Mariapia Pietropaolo received her PhD from the University of Toronto, with a dissertation on Latin elegy. Her background also includes training in art history and literary theory. Before coming to the University of Missouri in 2015 she taught courses in Classical Latin language and literature, Medieval Latin language and literature, and Greek language at the University of Toronto.
Her teaching at the University of Missouri includes courses in undergraduate and graduate Latin language and literature, as well as courses for non-specialists on the culture and literature of the Augustan age. She has also been a member of the team teaching a large interdisciplinary course on the ancient world in the Honors College. This year she serves as the faculty advisor for the Eta Sigma Phi student society.
Her research focuses on the poets of the Augustan age but also involves Classical aesthetics as well as literary theory and the law. At the University of Missouri, she has so far completed a book manuscript on the grotesque in Latin elegy (currently under consideration), an article on Galatea and Polyphemus in Ovid’s Metamorphoses, and several conference papers. Her current projects include two articles on Vergil’s Eclogues as well as a book on the aesthetics of Narcissism in Ovid’s poetry and the related iconographic tradition.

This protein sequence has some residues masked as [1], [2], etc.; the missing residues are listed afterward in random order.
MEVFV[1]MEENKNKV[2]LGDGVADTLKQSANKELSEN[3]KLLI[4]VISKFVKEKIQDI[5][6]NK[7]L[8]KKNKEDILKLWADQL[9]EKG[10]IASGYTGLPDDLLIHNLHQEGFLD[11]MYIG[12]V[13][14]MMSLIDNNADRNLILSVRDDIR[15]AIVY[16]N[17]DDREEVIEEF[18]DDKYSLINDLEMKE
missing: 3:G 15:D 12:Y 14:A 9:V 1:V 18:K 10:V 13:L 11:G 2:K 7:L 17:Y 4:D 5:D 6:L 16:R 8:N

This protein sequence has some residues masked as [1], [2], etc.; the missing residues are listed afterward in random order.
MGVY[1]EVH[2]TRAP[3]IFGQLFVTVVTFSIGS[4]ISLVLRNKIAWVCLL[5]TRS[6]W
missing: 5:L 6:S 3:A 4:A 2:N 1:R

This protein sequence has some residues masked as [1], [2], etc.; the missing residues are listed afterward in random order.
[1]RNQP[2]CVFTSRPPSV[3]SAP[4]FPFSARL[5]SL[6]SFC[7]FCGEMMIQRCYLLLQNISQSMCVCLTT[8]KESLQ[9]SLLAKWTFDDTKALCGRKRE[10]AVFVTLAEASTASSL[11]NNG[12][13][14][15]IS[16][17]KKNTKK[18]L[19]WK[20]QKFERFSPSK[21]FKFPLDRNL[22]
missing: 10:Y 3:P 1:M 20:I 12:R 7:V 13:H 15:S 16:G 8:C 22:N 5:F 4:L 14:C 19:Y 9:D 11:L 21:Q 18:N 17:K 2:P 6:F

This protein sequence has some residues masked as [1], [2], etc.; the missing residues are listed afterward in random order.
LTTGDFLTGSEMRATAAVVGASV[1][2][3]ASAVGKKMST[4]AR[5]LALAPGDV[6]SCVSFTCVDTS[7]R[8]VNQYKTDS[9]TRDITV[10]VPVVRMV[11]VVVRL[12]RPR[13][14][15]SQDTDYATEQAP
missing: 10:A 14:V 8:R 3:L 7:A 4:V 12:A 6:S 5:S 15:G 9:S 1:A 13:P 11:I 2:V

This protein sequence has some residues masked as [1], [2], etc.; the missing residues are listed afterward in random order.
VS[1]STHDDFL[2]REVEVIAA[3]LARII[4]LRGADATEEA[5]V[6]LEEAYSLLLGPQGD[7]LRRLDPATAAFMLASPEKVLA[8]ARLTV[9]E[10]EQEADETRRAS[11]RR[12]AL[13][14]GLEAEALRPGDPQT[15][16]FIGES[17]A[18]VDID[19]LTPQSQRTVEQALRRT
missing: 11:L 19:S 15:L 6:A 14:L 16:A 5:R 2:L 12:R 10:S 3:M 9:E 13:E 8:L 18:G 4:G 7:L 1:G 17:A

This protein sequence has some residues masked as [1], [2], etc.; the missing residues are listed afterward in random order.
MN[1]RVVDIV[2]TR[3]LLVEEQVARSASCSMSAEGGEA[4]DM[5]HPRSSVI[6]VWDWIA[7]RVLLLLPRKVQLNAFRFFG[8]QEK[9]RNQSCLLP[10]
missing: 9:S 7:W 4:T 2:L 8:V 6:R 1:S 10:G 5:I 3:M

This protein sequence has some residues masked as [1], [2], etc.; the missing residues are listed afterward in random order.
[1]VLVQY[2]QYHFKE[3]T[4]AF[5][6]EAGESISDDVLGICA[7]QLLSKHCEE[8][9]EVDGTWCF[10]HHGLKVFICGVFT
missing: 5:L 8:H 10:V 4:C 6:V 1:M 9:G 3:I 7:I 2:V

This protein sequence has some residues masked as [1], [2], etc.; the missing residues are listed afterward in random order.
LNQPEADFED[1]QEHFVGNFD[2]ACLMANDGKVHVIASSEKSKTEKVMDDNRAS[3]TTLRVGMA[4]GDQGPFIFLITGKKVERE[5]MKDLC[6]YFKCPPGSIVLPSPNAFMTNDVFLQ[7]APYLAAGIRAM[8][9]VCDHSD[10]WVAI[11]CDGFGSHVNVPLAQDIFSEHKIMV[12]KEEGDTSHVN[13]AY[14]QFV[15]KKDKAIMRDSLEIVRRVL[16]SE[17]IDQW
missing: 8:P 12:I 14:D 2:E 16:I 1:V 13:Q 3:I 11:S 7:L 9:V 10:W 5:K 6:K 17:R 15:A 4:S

“The Cyclopic Grotesque in Ovid’s Tale of Galatea and Polyphemus,” The Classical Journal. (Forthcoming).
“Metamorphic Composition in Ovid’s Treatment of Salmacis and Hermaphroditus,” Mouseion, LIV Series III Vol. 11, No.3 (2011): 279-294. Published in 2014.
“Echoes of Hylas. The Poetics of Allusion in Propertius,” Parole Rubate / Purloined Letters: An International Journal of Quotation Studies, 6 (2012): 95-107.